Civic action plan detailed at showcase
GRAND RAPIDS, Mich., April 14, 2017 Grand Valley celebrated civic engagement at a showcase April 13 at the DeVos Center by highlighting the collaborative work of 56 teams of students, faculty and staff and community members, and by detailing the university’s civic action plan.
The plan will drive Grand Valley’s future work around sustainable partnerships, student civic engagement, place-based contributions, and challenges to social and economic inequalities. Provost Gayle R. Davis said the plan is a timely response to local and national issues.
“There is so much inequity and polarization in our country,” Davis said. “This plan will help our students go out and talk to our community partners and residents civilly to understand their issues from their point of view. This prepares students not only to be employees but to be leaders in a complicated society.”
Davis also said the civic action plan sets the stage for Grand Valley to apply for the Carnegie Foundation’s classification of a “community engaged” campus by 2020.
The plan follows the commitment President Thomas J. Haas made to the Campus Compact, a coalition of 1,000 institutions committed to the public purposes of higher education. Haas called the public purpose of higher education vital to maintaining a healthy community.
Three campus-community partnerships earned Distinguished Engagement Initiative Awards, recognizing a sustainable partnership of shared power that incorporated the voices of community members and student-leaders.
• West Side Education Initiative: Grand Valley’s Liberal Studies Accelerated Leadership program for adult learners has partnered with Harrison Park and Westwood schools, and the West Grand Rapids Neighborhood Association on multiple projects to create a college-going culture among students.
• Spectrum Health Innovations Partnership: Grand Valley’s Padnos College of Engineering and Computing has partnered with Spectrum Health Innovations to develop new health care products and technologies, such as medical devices, hospital equipment and software. One project has earned a patent and four others have been licensed to external companies.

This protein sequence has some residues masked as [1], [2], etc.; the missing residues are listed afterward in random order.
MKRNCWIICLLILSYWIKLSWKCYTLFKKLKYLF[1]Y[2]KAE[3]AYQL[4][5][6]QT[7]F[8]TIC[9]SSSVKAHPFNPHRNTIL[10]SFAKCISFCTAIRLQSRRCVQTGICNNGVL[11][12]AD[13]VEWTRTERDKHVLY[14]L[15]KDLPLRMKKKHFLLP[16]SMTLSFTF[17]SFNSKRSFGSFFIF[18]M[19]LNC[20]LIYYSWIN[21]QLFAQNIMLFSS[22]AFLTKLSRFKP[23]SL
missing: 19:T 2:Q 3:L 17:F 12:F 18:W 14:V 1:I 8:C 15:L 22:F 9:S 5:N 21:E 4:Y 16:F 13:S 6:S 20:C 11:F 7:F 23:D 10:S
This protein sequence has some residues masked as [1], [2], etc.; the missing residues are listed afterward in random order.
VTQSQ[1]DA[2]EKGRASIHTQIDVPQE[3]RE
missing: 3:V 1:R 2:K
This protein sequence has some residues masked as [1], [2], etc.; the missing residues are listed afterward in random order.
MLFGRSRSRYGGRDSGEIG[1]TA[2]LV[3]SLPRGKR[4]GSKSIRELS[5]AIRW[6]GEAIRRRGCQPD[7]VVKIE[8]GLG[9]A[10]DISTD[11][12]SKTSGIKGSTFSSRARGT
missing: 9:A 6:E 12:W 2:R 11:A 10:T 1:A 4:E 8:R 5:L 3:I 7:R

• Pathway Home Project: Students in a social work class, over three semesters, have partnered with Family Promise and Mel Trotter Ministries on projects that provide case management and temporary emergency shelter for families experiencing homelessness.
Learn more about Grand Valley’s civic action plan online at www.gvsu.edu/community/.
Spectrum Health is a not-for-profit health system that provides care and coverage, comprising 31,000+ team members, 14 hospitals (including Helen DeVos Children’s Hospital), a robust network of care facilities, teams of nationally recognized doctors and providers, and the nation’s third-largest provider-sponsored health plan, Priority Health, currently serving over 1 million members across the state of Michigan. People are at the heart of everything we do. Locally governed and headquartered in Grand Rapids, Michigan, we are focused on our mission: to improve health, inspire hope and save lives. Spectrum Health has a legacy of strong community partnerships, philanthropy and transparency. Through experience, innovation and collaboration, we are reimagining a better, more equitable model of health and wellness.